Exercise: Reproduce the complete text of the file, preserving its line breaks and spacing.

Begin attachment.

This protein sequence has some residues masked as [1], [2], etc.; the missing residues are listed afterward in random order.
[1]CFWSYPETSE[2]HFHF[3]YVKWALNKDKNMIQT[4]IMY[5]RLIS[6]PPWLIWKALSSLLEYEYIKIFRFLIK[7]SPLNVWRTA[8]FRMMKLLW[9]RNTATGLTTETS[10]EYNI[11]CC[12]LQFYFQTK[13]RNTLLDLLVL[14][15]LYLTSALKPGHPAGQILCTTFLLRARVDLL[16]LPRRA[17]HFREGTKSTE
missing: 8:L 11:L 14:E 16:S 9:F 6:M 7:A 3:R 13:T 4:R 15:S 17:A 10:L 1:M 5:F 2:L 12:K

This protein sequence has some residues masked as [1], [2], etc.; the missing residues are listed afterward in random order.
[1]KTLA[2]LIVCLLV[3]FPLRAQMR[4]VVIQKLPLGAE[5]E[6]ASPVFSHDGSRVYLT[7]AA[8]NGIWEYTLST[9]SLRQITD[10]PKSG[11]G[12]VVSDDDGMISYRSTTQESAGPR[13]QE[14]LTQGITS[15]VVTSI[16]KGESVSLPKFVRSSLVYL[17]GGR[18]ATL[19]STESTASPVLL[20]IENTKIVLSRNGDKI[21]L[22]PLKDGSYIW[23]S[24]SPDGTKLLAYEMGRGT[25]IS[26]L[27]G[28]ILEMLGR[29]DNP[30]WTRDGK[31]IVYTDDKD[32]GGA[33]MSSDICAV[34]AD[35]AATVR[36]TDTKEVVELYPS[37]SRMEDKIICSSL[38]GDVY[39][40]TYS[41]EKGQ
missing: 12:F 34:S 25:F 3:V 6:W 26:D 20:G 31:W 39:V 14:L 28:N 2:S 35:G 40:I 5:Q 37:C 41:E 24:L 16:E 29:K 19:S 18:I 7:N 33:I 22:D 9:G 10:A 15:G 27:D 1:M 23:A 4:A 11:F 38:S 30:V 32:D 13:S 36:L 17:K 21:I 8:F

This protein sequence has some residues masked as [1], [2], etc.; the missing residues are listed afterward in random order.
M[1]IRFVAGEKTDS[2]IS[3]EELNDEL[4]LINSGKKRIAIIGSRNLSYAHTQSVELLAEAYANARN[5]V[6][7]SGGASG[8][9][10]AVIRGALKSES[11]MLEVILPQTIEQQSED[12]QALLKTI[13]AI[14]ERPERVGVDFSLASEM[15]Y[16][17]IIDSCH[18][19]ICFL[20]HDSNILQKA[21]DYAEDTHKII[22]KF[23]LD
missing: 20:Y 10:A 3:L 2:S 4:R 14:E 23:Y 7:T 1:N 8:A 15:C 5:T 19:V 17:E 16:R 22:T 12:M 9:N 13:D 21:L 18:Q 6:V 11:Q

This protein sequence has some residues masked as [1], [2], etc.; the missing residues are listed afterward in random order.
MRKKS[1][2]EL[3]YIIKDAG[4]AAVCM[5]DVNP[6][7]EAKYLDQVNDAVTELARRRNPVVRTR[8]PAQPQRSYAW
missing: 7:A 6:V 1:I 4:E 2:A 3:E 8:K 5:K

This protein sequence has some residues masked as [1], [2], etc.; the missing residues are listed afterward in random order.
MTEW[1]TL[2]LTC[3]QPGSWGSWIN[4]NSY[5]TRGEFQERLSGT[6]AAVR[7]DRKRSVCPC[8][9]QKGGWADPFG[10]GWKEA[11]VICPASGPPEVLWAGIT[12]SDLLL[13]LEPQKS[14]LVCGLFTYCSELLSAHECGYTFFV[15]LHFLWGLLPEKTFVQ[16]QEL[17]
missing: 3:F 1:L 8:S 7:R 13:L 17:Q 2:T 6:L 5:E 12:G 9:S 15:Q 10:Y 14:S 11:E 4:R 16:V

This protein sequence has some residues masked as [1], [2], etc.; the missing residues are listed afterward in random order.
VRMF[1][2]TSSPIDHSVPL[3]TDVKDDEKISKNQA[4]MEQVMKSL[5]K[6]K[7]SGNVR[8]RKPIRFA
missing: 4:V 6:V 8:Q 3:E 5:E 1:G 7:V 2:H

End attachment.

This protein sequence has some residues masked as [1], [2], etc.; the missing residues are listed afterward in random order.
[1]CFWSYPETSE[2]HFHF[3]YVKWALNKDKNMIQT[4]IMY[5]RLIS[6]PPWLIWKALSSLLEYEYIKIFRFLIK[7]SPLNVWRTA[8]FRMMKLLW[9]RNTATGLTTETS[10]EYNI[11]CC[12]LQFYFQTK[13]RNTLLDLLVL[14][15]LYLTSALKPGHPAGQILCTTFLLRARVDLL[16]LPRRA[17]HFREGTKSTE
missing: 8:L 11:L 14:E 16:S 9:F 6:M 7:A 3:R 13:T 4:R 15:S 17:A 10:L 1:M 5:F 2:L 12:K

This protein sequence has some residues masked as [1], [2], etc.; the missing residues are listed afterward in random order.
[1]KTLA[2]LIVCLLV[3]FPLRAQMR[4]VVIQKLPLGAE[5]E[6]ASPVFSHDGSRVYLT[7]AA[8]NGIWEYTLST[9]SLRQITD[10]PKSG[11]G[12]VVSDDDGMISYRSTTQESAGPR[13]QE[14]LTQGITS[15]VVTSI[16]KGESVSLPKFVRSSLVYL[17]GGR[18]ATL[19]STESTASPVLL[20]IENTKIVLSRNGDKI[21]L[22]PLKDGSYIW[23]S[24]SPDGTKLLAYEMGRGT[25]IS[26]L[27]G[28]ILEMLGR[29]DNP[30]WTRDGK[31]IVYTDDKD[32]GGA[33]MSSDICAV[34]AD[35]AATVR[36]TDTKEVVELYPS[37]SRMEDKIICSSL[38]GDVY[39][40]TYS[41]EKGQ
missing: 12:F 34:S 25:F 3:V 6:W 26:D 20:G 31:W 39:V 14:L 28:N 2:S 35:G 40:I 5:Q 37:C 41:E 24:L 16:E 29:K 19:S 18:I 7:N 33:I 22:D 9:G 10:A 15:G 27:D 1:M 23:A 4:A 11:F 38:S 30:V 32:D 13:S 36:L 17:K 21:I 8:F

This protein sequence has some residues masked as [1], [2], etc.; the missing residues are listed afterward in random order.
M[1]IRFVAGEKTDS[2]IS[3]EELNDEL[4]LINSGKKRIAIIGSRNLSYAHTQSVELLAEAYANARN[5]V[6][7]SGGASG[8][9][10]AVIRGALKSES[11]MLEVILPQTIEQQSED[12]QALLKTI[13]AI[14]ERPERVGVDFSLASEM[15]Y[16][17]IIDSCH[18][19]ICFL[20]HDSNILQKA[21]DYAEDTHKII[22]KF[23]LD
missing: 20:Y 10:A 3:L 2:S 4:R 14:E 23:Y 7:T 1:N 8:A 15:C 5:T 19:V 17:E 16:R 22:T 12:M 9:N 13:D 21:L 18:Q 6:V 11:Q

This protein sequence has some residues masked as [1], [2], etc.; the missing residues are listed afterward in random order.
MRKKS[1][2]EL[3]YIIKDAG[4]AAVCM[5]DVNP[6][7]EAKYLDQVNDAVTELARRRNPVVRTR[8]PAQPQRSYAW
missing: 7:A 6:V 1:I 4:E 2:A 3:E 8:K 5:K

This protein sequence has some residues masked as [1], [2], etc.; the missing residues are listed afterward in random order.
MTEW[1]TL[2]LTC[3]QPGSWGSWIN[4]NSY[5]TRGEFQERLSGT[6]AAVR[7]DRKRSVCPC[8][9]QKGGWADPFG[10]GWKEA[11]VICPASGPPEVLWAGIT[12]SDLLL[13]LEPQKS[14]LVCGLFTYCSELLSAHECGYTFFV[15]LHFLWGLLPEKTFVQ[16]QEL[17]
missing: 3:F 1:L 8:S 7:R 13:L 17:Q 2:T 6:L 5:E 12:G 9:S 15:Q 10:Y 14:S 11:E 4:R 16:V

This protein sequence has some residues masked as [1], [2], etc.; the missing residues are listed afterward in random order.
VRMF[1][2]TSSPIDHSVPL[3]TDVKDDEKISKNQA[4]MEQVMKSL[5]K[6]K[7]SGNVR[8]RKPIRFA
missing: 4:V 6:V 8:Q 3:E 5:E 1:G 7:V 2:H